Christopher Coke is in many parts of Kingston seen as a hero and is, according to the Telegraph, hailed by many residents as a Robin Hood figure who offers security and small-time jobs on some of the world’s toughest streets.

Since the riots began in May some Jamaican artists has released pleas for peace, for example Anthony B with the tune Sweet Jamaica and Busy Signal’s Let Peace Reign.

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Busy Signal sjunger för fred

Danchallstjärnan Busy Signal, Sverigeaktuell i sommar, visar en ny sida av sig själv på kommande singeln Let Peace Reign från plattan D.O.B som släpps den 13 juli. Det skriver Jamaica Observer.

Let Peace Reign är en akustisk och personlig vädjan om fred på Jamaica och i andra delar av världen. Låten spelades in för omkring tre månader sedan och är inte knuten till de pågående oroligheterna på ön.

Singeln är producerad av Shane C. Brown och kommer även att finnas på en kommande samlingsplatta med akustiska låtar.

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Mer renodlad reggae från Million Stylez

Sollentunasonen Kenshin Iryo, mer känd som Million Stylez, är tillbaka med nya plattan Everyday, fyra år efter debuten From A Far och världshiten Miss Fatty.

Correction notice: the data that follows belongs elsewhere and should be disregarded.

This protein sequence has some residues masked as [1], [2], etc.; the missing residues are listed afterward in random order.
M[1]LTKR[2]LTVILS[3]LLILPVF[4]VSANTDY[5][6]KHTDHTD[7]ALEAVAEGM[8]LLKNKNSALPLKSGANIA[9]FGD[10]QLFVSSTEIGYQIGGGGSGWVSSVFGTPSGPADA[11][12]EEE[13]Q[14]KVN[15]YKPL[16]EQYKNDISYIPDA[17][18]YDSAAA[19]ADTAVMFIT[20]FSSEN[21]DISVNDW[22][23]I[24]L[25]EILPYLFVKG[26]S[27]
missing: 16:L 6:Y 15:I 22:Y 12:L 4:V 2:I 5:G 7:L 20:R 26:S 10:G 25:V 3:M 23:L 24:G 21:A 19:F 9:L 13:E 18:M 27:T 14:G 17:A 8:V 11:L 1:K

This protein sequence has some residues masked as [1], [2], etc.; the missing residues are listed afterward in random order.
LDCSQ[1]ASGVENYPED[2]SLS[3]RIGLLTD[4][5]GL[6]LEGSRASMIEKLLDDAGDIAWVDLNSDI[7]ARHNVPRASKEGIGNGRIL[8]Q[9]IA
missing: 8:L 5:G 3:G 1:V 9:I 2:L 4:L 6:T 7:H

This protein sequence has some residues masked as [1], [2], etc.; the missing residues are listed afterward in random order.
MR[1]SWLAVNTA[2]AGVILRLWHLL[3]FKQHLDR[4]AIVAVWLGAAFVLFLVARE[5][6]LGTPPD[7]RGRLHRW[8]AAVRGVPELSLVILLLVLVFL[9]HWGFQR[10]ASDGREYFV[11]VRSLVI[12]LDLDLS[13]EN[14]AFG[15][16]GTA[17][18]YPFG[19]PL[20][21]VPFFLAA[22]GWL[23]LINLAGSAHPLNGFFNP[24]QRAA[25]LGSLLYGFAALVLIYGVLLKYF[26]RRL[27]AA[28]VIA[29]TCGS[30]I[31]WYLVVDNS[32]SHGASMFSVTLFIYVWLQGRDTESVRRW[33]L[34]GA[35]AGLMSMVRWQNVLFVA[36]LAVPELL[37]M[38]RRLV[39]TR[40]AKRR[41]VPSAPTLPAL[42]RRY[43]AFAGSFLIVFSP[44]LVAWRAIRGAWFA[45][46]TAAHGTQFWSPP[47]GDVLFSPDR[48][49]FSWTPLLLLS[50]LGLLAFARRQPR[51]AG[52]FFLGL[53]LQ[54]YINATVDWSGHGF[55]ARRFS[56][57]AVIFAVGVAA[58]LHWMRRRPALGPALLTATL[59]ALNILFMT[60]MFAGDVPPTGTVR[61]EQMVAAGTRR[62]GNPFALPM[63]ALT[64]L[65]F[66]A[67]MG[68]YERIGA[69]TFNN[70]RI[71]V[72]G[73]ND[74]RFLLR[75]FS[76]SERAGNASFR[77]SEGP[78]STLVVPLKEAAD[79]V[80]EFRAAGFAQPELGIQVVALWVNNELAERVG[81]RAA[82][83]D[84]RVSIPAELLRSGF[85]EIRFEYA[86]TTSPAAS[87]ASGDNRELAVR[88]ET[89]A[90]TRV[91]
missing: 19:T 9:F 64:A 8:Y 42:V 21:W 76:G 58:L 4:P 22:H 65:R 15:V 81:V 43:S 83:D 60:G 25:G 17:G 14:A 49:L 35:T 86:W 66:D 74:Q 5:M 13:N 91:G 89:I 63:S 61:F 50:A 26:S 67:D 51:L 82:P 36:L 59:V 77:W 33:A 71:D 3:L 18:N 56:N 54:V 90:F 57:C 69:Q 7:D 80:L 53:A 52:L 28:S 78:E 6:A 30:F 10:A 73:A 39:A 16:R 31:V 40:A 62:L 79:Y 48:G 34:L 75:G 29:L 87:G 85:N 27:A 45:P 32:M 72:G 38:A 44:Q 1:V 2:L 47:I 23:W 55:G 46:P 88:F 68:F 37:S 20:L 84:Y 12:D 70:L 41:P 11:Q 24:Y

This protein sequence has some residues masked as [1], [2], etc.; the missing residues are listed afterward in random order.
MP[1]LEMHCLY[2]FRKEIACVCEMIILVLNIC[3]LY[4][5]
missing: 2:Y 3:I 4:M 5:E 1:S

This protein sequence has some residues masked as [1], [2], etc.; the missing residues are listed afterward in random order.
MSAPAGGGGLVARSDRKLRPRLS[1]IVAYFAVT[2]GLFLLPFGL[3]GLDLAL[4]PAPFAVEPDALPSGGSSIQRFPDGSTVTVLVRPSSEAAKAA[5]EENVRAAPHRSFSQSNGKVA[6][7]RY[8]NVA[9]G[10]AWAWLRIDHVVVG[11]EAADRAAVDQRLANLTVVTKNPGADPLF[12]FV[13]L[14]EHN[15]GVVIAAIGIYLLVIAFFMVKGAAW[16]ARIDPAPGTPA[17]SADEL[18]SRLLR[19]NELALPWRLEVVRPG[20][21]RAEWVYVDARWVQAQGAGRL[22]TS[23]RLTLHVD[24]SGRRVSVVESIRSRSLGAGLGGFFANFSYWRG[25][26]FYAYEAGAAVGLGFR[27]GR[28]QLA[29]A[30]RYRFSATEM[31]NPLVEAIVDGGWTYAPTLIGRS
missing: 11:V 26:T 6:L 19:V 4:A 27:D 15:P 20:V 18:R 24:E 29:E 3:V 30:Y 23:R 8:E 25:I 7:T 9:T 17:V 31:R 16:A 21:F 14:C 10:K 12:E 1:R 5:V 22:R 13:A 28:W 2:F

Under de fyra åren som passerat har han inte varit sysslolös. Flera av låtarna på Everyday är kända sedan tidigare, exempelvis titelspåret, ösiga Joey Fever-duetten Young Gunz och blytunga Born In the System.

Everyday är en mer renodlad reggaeplatta än debuten och glättiga singeln Supastar är inte rättvisande för hur resten av skivan låter. Det mesta här är one drop, och ofta riktigt bra sådan.

Jag hade gärna sett att hela plattan var renodlad reggae och dancehall. Det är där Million Stylez är som allra bäst. Crossoverförsöken är tafatta och både Supastar och Lookin’ känns som att de finns på albumet för att blidka skivbolaget.

Om jag fick bestämma skulle brittiske producentgeniet Curtis Lynch haft hand om hela skivan. Det är han som ligger bakom skivans två bästa spår – tidigare nämnda Young Gunz samt Busy Signal-combon As Mi Forward på purfärska rytmen Jam1. Curtis Lynch ligger också bakom Police in Helicopter, som tyvärr inte inkluderats på Everyday.